Exercise More good news: Research reveals “less is more” however, our bodies were built to move. Moving improves everything including brain function. Great news for those of us with the brain disorder of addiction. Bottom line is spending hours in the gym is no longer necessary or healthy, but doing something most days is the ticket. Here are the basics:

  • Move frequently at a slow pace – walking is great – every day if you’re able and the dog will dig it
  • Lift something heavier than usual 2 or 3 times per week – from dumb bells to kettle bells to just your own body weight (that’d be Herby Bells in my case…) – all good
  • Every 7 to 10 days do a higher intensity workout – look into Tabata Training – brisk walking, running, biking, swimming, jumping rope, etc. Crank it up once in awhile
  • Avoid “chronic cardio” or working out hours on end. Research shows more harm than good and remember, less is more
  • Find a day of rest to be a human-just-being (E.G., walk barefoot on the wet grass…) and honor it – every week
  • Stretching? Yoga? Dance? You-name-it? Yes. Mix and match keeping in mind the first three on the above check list

Alright, I said keep it super simple and that’s enough to try on for size. Let me leave you with a couple more observations and suggestions. I’m in the gym most mornings somewhere between the hours of 5 to 7am, (30 to 45 minutes). It works for me and I suggest you find a time of day that you will devote to your exercise, whatever shape it takes. I do it because I LOVE IT and you will too when you find the right mix of movement, perhaps music and time of day that’s all yours. Ask yourself, “How do I look, how do I feel and how am I functioning” to know if your “mix” is working. Add and subtract things accordingly.

Side Notes If you’re not sleeping well 8 to 10 hours every night, (yes, that’s right) none of this matters. Sleep deprivation can be physiologically worse than being perpetually hung over–especially if chronic. So look into it if good sleep is not in your wheelhouse. Also, if you’re looking for appearance and body tone changes, 80% of how our bodies look has to do with what we’re eating and only 20% has to do with how we’re exercising. But remember–diet and exercise go hand-in-hand, that is, exercise is also doing other essential things for our bodies–especially mind-bodies in recovery. One cannot compensate for the other. Treat them both–diet and exercisewith equal interest and importance.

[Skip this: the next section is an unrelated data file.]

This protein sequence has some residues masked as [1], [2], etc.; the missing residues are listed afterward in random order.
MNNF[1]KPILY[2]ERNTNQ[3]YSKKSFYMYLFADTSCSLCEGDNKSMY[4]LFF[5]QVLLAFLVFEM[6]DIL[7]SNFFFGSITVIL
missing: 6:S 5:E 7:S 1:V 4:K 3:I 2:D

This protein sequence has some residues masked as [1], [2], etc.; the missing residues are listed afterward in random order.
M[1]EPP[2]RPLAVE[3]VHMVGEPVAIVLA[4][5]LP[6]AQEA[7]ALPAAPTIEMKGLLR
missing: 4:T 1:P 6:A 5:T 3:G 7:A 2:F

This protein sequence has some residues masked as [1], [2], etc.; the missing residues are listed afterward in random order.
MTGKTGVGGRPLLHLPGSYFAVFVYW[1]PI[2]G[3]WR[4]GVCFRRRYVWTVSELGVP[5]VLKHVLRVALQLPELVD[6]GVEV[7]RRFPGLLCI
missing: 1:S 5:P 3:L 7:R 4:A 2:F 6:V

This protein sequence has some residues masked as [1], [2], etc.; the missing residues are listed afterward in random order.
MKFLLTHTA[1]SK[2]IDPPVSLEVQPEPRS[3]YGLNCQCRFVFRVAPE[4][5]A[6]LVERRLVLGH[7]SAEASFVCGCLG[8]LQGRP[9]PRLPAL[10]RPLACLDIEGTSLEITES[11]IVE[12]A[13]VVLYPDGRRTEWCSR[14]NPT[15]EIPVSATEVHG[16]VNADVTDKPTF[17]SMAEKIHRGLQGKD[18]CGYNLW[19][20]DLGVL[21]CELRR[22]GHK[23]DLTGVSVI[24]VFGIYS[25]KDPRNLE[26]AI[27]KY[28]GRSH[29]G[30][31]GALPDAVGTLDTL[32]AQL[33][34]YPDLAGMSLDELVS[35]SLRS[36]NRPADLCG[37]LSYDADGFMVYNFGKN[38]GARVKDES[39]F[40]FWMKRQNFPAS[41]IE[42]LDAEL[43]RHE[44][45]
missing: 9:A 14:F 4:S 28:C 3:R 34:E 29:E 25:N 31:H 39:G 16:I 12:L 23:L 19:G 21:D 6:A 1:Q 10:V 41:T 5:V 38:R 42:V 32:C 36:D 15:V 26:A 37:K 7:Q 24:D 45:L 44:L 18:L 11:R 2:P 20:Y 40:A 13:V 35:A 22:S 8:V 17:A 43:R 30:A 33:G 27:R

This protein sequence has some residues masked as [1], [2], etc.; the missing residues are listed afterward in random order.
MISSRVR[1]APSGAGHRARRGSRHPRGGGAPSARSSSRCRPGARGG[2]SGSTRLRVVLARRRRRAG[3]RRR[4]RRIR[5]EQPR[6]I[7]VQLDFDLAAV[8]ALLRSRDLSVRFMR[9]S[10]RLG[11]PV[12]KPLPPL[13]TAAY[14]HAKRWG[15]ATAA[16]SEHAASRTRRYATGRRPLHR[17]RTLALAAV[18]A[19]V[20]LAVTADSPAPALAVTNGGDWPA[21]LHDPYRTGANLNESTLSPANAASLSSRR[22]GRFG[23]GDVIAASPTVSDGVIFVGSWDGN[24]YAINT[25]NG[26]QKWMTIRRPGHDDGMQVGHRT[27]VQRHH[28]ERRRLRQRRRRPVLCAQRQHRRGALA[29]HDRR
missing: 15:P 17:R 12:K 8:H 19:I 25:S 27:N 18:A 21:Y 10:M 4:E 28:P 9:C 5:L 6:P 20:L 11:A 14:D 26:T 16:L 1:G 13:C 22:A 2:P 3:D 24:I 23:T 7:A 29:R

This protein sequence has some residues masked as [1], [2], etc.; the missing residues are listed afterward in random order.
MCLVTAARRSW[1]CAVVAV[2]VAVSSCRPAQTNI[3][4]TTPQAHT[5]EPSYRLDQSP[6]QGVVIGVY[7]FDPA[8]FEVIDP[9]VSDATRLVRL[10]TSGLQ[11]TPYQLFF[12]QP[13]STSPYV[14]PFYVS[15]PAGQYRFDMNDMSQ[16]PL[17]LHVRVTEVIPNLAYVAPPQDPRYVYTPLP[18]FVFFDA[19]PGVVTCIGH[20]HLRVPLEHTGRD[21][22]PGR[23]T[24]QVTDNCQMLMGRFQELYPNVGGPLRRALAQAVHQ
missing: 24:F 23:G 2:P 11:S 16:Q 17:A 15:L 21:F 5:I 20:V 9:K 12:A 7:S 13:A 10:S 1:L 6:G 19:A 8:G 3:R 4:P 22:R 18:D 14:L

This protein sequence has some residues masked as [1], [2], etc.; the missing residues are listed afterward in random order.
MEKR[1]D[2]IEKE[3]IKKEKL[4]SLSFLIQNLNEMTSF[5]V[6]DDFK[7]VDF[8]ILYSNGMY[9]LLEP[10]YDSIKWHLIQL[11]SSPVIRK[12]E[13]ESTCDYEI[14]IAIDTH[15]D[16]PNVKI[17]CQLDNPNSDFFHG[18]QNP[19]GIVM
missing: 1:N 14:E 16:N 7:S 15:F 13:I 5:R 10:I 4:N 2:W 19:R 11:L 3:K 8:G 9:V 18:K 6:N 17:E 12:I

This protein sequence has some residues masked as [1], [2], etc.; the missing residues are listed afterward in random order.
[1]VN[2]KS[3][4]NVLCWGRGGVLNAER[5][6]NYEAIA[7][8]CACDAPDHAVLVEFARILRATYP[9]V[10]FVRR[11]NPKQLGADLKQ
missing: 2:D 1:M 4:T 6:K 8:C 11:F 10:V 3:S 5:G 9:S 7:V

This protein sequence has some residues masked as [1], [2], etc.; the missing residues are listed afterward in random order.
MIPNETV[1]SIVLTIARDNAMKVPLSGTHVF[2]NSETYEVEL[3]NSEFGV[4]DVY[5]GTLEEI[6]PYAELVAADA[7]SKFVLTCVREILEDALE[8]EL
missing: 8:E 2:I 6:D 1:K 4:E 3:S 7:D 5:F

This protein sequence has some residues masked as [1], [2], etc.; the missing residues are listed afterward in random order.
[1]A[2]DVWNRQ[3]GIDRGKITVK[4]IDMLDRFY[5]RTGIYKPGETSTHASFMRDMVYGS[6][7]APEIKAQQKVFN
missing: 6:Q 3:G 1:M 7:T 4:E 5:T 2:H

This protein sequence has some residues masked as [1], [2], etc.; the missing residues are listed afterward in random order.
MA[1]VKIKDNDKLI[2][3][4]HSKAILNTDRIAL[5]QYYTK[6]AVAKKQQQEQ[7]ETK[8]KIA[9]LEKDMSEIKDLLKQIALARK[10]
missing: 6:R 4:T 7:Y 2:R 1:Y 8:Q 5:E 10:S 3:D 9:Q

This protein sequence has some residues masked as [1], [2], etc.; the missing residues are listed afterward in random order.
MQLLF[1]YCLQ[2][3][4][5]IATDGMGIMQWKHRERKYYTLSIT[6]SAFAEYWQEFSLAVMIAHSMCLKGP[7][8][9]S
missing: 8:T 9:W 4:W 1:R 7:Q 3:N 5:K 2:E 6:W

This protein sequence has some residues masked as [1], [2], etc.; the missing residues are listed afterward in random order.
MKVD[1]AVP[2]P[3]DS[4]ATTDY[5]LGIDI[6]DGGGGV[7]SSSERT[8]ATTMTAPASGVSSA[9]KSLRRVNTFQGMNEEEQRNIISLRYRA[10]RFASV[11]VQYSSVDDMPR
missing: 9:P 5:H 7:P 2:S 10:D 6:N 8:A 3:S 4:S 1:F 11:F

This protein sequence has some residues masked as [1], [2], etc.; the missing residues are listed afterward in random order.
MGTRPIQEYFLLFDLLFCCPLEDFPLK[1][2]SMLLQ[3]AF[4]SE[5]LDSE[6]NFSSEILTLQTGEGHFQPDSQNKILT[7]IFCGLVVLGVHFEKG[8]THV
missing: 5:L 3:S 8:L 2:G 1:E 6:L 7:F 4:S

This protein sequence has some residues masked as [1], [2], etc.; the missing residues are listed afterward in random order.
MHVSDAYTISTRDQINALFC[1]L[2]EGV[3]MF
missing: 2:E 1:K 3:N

Finally, send me a note or call: 650 474 9411 if you have questions or concerns about any or all of the above. What I have outlined here is a thumbnail sketch of the diet and exercise portions of the Blueprint for Recovery I use when when working with recovering people in my office. I also work with people all over the country via email, phone or Skype. Most of us can use a coach and all great and healthy things begin with a conversation.

Diet and exercise are essential to master a long-term sobriety lifestyle. Personal mastery is what it takes, so start your personal mastery practice today. You didn’t come all this way for nothin’ and…you deserve it.

Dr. Herby Bell is a Recovery and Wellness Coach and owner of Recovery Health Care, an integrated approach to wellness and addiction recovery in Saratoga, California. For more information please call 650 474 9411 or Email: herbybell@me.com.  Connect with me online too:  Facebook | Twitter | Linkedin